Electrum, Bitcoin’s wallet, is still affected by the well-known crypto phishing attack

Two users of Electrum software wallet have recently reported the loss of large amounts of Bitcoin (BTC). One of the victims described the disappearance of 1,400 BTC, for a total of $14,595,000 at the close of this edition, while another claimed that 36.5 BTC, worth $380,512, had been stolen. The facts seem to be related to a long-standing phishing scam that has affected Electrum users since 2018.

„Users should be careful when dealing with their own keys, particularly when they are storing the keys to a purse with a large amount of crypto currency, as it makes them attractive to hackers,“ Jason Lau, the director of operations for the OKCoin crypto currency exchange, told Cointelegraph in response to the hacking of 1,400 BTC, adding

„In this incident, it appears that a phishing attack led the user to install an update that gave the hacker access to the private keys and funds. Phishing scams are very common in all types of financial applications, and continue to evolve in levels of sophistication“.
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Searching in the past

The initial news of a phishing scam that impacted Electrum’s purse made headlines for the first time on 27 December 2018, with nearly one million dollars reported stolen. „The hacker installed many malicious servers“, said a Reddit user who was advertising the hack.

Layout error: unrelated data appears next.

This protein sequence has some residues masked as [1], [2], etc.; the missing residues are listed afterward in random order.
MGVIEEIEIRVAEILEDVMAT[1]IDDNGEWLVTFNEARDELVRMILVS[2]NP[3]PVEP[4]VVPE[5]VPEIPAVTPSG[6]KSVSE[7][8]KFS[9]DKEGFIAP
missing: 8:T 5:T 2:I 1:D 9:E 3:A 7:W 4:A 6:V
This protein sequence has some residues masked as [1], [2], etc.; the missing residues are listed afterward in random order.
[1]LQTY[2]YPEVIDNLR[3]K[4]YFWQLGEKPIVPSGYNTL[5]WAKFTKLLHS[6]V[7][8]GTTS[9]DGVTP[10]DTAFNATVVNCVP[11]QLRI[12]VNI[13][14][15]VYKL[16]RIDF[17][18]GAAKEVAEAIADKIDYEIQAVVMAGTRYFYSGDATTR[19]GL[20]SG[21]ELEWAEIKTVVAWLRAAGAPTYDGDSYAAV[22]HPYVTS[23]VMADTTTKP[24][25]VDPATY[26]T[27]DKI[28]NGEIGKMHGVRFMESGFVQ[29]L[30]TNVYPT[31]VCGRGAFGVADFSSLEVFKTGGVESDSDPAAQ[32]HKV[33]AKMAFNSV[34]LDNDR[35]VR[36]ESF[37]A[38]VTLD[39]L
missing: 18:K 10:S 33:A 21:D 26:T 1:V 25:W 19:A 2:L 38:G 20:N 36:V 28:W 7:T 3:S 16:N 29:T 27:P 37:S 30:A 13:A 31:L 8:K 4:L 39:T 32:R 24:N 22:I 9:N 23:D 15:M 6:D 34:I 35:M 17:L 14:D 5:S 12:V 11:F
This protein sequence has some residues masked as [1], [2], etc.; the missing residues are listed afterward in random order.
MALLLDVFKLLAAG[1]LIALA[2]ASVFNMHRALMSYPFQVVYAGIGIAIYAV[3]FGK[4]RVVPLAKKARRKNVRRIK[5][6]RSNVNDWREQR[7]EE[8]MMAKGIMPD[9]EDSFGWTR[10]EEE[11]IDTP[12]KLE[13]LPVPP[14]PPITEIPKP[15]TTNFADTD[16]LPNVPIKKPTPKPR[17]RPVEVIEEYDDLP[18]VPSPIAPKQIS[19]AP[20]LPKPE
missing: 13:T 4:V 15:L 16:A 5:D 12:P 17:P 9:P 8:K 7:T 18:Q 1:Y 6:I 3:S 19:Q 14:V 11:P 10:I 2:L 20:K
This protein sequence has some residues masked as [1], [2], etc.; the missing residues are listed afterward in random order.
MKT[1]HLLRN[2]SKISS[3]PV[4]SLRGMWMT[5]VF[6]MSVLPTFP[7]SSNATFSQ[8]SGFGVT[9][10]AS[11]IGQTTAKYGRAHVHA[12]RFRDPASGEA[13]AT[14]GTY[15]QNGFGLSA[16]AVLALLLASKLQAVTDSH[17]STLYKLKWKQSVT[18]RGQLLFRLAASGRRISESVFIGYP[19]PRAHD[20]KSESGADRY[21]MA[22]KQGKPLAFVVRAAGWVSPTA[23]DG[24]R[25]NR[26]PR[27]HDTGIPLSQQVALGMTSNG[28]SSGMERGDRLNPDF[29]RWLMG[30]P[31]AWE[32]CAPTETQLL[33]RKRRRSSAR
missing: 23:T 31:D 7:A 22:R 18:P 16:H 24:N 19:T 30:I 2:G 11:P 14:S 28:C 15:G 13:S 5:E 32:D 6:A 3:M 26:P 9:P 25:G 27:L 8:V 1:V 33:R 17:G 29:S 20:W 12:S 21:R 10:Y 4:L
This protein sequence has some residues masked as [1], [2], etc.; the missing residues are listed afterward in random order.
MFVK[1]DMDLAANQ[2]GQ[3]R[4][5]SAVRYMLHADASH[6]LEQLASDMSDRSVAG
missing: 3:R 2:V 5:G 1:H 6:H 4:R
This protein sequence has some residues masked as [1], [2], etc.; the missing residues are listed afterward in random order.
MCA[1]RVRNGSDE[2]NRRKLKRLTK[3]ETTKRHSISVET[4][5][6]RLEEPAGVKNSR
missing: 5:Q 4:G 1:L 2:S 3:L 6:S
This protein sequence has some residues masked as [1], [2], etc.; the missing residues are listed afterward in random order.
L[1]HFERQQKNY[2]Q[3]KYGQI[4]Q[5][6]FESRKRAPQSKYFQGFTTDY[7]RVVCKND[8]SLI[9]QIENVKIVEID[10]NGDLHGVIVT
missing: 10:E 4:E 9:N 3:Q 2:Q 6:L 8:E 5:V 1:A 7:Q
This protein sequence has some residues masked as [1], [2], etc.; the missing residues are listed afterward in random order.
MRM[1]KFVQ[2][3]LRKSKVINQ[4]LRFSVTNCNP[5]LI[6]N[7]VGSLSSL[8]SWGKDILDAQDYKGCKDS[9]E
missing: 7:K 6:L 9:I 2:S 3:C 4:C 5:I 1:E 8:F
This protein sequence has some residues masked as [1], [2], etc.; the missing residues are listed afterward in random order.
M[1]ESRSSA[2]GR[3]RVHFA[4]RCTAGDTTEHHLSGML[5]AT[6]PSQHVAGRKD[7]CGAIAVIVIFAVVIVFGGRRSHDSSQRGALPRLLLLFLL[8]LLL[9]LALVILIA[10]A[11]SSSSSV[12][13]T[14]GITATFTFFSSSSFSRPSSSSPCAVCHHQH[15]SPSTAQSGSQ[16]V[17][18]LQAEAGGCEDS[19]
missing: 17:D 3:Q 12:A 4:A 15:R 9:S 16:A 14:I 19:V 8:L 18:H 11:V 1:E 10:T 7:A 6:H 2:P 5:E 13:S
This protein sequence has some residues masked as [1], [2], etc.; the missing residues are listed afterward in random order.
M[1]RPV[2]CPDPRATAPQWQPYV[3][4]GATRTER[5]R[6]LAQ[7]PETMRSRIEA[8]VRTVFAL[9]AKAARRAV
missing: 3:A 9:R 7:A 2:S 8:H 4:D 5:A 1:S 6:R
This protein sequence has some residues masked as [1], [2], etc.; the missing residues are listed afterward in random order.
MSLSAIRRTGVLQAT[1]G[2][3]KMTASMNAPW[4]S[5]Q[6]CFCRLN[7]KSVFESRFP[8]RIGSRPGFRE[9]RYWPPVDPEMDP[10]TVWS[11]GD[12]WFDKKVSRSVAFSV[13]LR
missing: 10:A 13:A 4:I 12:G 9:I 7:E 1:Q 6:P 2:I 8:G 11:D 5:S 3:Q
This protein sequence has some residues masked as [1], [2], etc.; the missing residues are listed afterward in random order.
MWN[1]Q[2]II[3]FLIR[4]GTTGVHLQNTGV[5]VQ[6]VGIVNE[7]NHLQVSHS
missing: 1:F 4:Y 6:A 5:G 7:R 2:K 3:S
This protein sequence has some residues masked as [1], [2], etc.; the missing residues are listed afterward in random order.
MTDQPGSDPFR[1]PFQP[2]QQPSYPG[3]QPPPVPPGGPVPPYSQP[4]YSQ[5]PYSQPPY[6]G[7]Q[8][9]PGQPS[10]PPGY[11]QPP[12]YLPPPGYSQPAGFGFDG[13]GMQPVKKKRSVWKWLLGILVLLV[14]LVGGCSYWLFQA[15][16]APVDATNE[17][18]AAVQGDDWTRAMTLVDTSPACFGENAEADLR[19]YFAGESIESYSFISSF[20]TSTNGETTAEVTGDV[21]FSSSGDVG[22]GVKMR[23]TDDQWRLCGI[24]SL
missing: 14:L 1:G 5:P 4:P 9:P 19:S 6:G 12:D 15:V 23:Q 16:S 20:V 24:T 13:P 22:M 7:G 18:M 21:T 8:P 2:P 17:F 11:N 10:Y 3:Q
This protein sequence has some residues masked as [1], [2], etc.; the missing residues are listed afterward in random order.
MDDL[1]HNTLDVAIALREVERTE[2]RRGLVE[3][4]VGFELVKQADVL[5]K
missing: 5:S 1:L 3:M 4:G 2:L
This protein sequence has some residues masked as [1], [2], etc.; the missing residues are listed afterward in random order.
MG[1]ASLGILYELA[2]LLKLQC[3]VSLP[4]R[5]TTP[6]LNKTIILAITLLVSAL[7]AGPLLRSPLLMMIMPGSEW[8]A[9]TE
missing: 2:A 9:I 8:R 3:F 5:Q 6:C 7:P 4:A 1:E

Essentially, the hacker drove users to a malicious Web page through the servers, inciting them to enter private data, which in turn put the nefarious person behind the scheme in control of their assets. The scam also involved an update of the fake wallet that downloaded the malware onto the victims‘ devices, as detailed in another Reddit article.

At the time of the Cointelegraph report in December 2018, the address of the purse associated with the scam contained 243 BTCs. Looking at the address today reveals that 637.44 BTCs visited and left the now-empty wallet.

In the months after Electrum’s phishing became public, the purse’s difficulties have continued, including a denial of service attack that looked very similar to the aforementioned 2018 phishing scam, also leading victims astray with fake software updates.

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